First Circuit Says District Court Has Authority to Consider Non-Retroactive Changes to Law in Compassionate Release Motion

An old friend of mine, Jose (Pepe) Ruvalcaba, just had a huge win in the U.S. Court of Appeals for the First Circuit in Boston this week. The Court held on Feb 15, 2022, that the district court erred when it denied Pepe compassionate release on the basis that it lacked the authority to apply the changes to the harsh penalty under 21 U.S.C. sec 851 made by the First Step Act of 2018. The Court said that the district court indeed had the power to grant Pepe relief. While I haven`t had a chance to digest the 44-page opinion and its separate opinions, let me give you some “inside info” on Pepe`s case, since I had worked on it for several years (and my many thanks to Rusty Marks, a brilliant legal mind, for taking over the case when I had to bow out).

I met Pepe many years ago when he wanted to get the mandatory life sentence off his back that the government forced the court to impose on him, simply because he exercised his constitutional right to a jury trial. Pepe was charged with distributing methamphetamine between Boston and California in the early 2000s. Because he had two prior drug convictions in state court, the feds threatened him with the “three-strikes” penalty under sec 851 — unless he pled guilty. That penalty requires a federal judge to impose a sentence of life in prison without parole, and the judge has no authority to impose anything less. Section 851 completely kicks the federal court out of the sentencing scheme in these cases, effectively making the prosecutor the sentencing judge.

But Pepe wouldn`t plead guilty. He insisted on his right to go to trial. When he was found guilty in 2008, he got hit with the three-strikes penalty and got the life sentence the government promised him for not pleading guilty. When California voters passed Proposition 47, reducing some drug convictions to misdemeanors back around 2014, this invalidated one of Pepe`s priors used to impose that life sentence. He filed another motion to vacate his sentence, now that he only had one qualifying prior drug conviction and wasn`t subject to the mandatory life sentence.

Judge O`Toole of the U.S. District Court for the Dist. of Massachusetts wouldn`t hear it. He said Prop 47 wasn`t retroactive so he couldn`t grant relief (other judges have disagreed on this point and have granted relief to people in Pepe`s position). He also said that the penalty under sec 851 was different and it only mattered that the prior conviction that was vacated by the state was valid at the time of Pepe`s federal sentencing. The debate continues over this reasoning, but Pepe was out of luck in the district court.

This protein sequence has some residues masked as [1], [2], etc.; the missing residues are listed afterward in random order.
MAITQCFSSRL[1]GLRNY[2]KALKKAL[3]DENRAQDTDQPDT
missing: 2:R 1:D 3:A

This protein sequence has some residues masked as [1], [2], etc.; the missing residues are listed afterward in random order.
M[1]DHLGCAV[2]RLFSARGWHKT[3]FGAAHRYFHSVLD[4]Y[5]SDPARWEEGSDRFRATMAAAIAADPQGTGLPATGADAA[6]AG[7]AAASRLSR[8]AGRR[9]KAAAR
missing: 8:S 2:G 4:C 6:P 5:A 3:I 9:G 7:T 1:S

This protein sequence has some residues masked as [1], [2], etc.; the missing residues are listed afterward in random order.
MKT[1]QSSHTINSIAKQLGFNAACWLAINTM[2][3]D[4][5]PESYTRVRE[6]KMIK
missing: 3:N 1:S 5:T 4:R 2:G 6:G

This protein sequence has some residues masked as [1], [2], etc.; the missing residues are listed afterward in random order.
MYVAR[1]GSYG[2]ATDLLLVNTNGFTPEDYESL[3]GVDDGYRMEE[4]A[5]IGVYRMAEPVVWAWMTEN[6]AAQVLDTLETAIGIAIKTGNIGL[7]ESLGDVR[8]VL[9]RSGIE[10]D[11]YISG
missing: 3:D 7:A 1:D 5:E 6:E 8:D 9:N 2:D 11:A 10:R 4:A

But then came the First Step Act of 2018, which reduced the sec 851 penalty and the narrowed the criteria needed to qualify. If Pepe were sentenced today, he could not get the life sentence. So he filed for “compassionate release” under the First Step Act`s changes to the compassionate release statute, 18 U.S.C. sec 3582(c)(1)(A). This change allowed prisons to file their own motions for relief. Before this, only the Federal Bureau of Prisons (BOP) could file for relief, which it hardly ever did. That`s why Congress changed the law to allow prisoners to file compassionate release motions, and thousands have been granted relief since the change was made.

Again, Judge O`Toole denied Pepe relief. This time he said that he lacked authority to consider the First Step Act`s changes to the sec 851 penalty because Congress didn`t make them retroactive. But the First Circuit now says this was wrong and has sent Pepe`s case back to Judge O`Toole for another look. United States v. Ruvalcaba, 2022 U.S. App. LEXIS 4235 (1st Cir. Feb. 15, 2022).

I`ve had the pleasure of working with Pepe on his case for many years now. I`ve come to know him personally and I sincerely believe he has shown that he deserves a second chance. The only reason he`s in prison at this point is because the government wanted to punish him for taking his case to trial, a common coercion tactic federal prosecutors like to use in order to coerce guilty pleas. Congress recognized this abuse by government prosecutors and has now removed that coercive tool by way of the First Step Act. But people like Pepe still languish in prison because Congress didn`t make the change retroactive to undo those unjust sentences forced on defendants by vindictive federal prosecutors.

You can show your support for Pepe and others by urging Judge O`Toole to do the right thing when the case gets back before him in court:

U.S. District Court
One Courthouse Way
Suite 2300
Boston, MA 02210-3002

Update (Oct. 1, 2022): The government has offered Pepe a deal for 20 years. The case is still pending Judge O’Toole’s approval.

 

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